July 01, 2020

Federal Agencies Release Plans for the Women, Peace, and Security Act

4 min

On June 11, 2020, the Departments of State, Defense, and Homeland Security and the U.S. Agency for International Development (USAID) released complementary plans to implement the Women, Peace, and Security Act (WPS) of 2017, Pub. Law No. 115-68.

The WPS, passed with bipartisan support and signed by President Trump in October 2017, recognizes the critical links between women’s empowerment and global peace and security. See The White House, United States Strategy on Women, Peace, and Security (June 2019). The Act—celebrated as a cost-effective foreign policy tool—seeks to advance meaningful participation by women around the world in security and conflict prevention and resolution. The WPS strategy aligns with the legislative mandates of the Global Fragility Act of 2019, Pub. Law No. 116-727, which requires various federal agencies (led by the State Department) to develop and implement programs to combat global fragility, stabilize conflict-affected areas, and increase U.S. capacity to be a leader in international efforts to prevent extremism and violent conflict.

The implementation of these complementary plans establishes a framework for achieving measurable progress toward WPS goals. Accountability is based on a set of interagency WPS metrics developed to evaluate success by the U.S. government in the ambitious WPS goals by 2023. For example, WPS training for diplomats, development professionals, and security personnel—especially those working in regions at risk of violent conflict—is now required. Likewise, agencies will increase emphasis on training that incorporates WPS principles and promotes improved standards guiding the conduct of those implementing U.S. government–funded programs abroad.

Furthermore, federal agencies will now integrate WPS requirements and standards into awards and notices of funding opportunities for grant recipients, sub-grant recipients, and contractors. To comply with the WPS’s goals, federal agencies will seek to ensure existing resources are rechanneled in ways that increase support for women and girls around the world. Accordingly, it is imperative that partners in the international development and security sectors understand and comply with requirements of the WPS, which includes a greater understanding of and experience with international humanitarian law and international human rights law.

Pursuant to the WPS, federal agencies are expected to lead by example through their recruitment, employment, development, retention, and promotion of women in their peacekeeping, defense, and security workforces. But the same can be said for companies looking to win grants and government contracts, as these workforce requirements will become increasingly prevalent in government solicitations for development and stability work abroad.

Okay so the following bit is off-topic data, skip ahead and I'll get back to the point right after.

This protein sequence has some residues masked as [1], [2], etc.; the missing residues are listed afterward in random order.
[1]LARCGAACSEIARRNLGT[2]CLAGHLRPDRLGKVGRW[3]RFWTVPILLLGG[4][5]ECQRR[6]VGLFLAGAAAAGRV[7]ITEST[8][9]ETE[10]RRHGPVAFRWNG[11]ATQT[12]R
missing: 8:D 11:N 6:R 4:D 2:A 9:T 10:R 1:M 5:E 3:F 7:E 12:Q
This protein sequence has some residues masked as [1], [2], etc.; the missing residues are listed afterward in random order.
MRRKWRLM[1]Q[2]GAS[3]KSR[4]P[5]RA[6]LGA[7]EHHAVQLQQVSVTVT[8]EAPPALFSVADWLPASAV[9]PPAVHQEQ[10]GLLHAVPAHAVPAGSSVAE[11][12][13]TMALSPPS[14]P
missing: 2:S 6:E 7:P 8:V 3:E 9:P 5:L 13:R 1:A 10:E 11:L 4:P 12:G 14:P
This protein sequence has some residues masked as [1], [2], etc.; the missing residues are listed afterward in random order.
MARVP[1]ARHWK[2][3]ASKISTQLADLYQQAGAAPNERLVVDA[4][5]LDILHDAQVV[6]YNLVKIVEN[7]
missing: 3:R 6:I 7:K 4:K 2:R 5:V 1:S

With the focus now on implementing WPS objectives, interagency metrics for proven success will become decisive in government bids. Effective WPS implementation will be measured by increases in, for example, the number of local women who participate in substantive roles or positions influencing peace efforts, both formal and informal, in which the U.S. is involved; the number of women who participate in U.S.-funded training for foreign nationals; and the number of people and projects benefiting from U.S.-funded support to both prevention and survivors of gender-based violence (GBV).

The WPS interagency strategic goals contemplate four lines of effort:

  1. Increased Participation of Women in Decision-Making Processes Related to Conflict and Crisis. This requires investing in the next generation of women leaders; advancing their civic engagement and political participation; developing and expanding women leaders’ access to professional networks and resources; and promoting women’s recruitment, retention, and professional growth in the justice and security sectors.
  2. Improved Access to Aid and Protection from GBV, Abuse, and Exploitation. Planned actions include promoting democratic institutions, the rule of law, and respect for gender equality; mobilizing the political will of the justice and security sectors to prevent and respond to GBV; ensuring access to justice, medical and psychological support, and economic opportunities; and assisting local peacekeepers in responding, investigating, and prosecuting gender-based violations and abuses.
  3. Enhanced Outcomes in Equality for Women Through Adjustments in U.S. International Programs. This line of effort includes diplomatic engagement, public diplomacy, and modeling of best practices in leadership, as well as incorporating WPS principles and themes into formal training for Foreign and Civil Service employees, contractors, and locally employed staff at every level, and leveraging relationships with civil society to signal U.S. leadership on WPS.
  4. Targeted Partnerships with Governments Committed to Adopting Policies That Will Improve Meaningful Participation of Women in Peacekeeping and Security. The aim is to develop and expand global coalitions, public-private partnerships, and other collaborations in support of WPS; to support access for women peacebuilders and survivors of violence to international institutions; and to promote the accountability of international organizations in meeting their responsibilities regarding WPS and women’s empowerment.

The development of these metrics represents a milestone in the implementation of important WPS policy objectives. Federal grant recipients and contractors in the international development and security industries are encouraged to seek guidance on how to best demonstrate compliance with and successful implementation of WPS objectives in all future bids and proposals.

*A special thank-you to Christina Pashaj for her contributions to this article.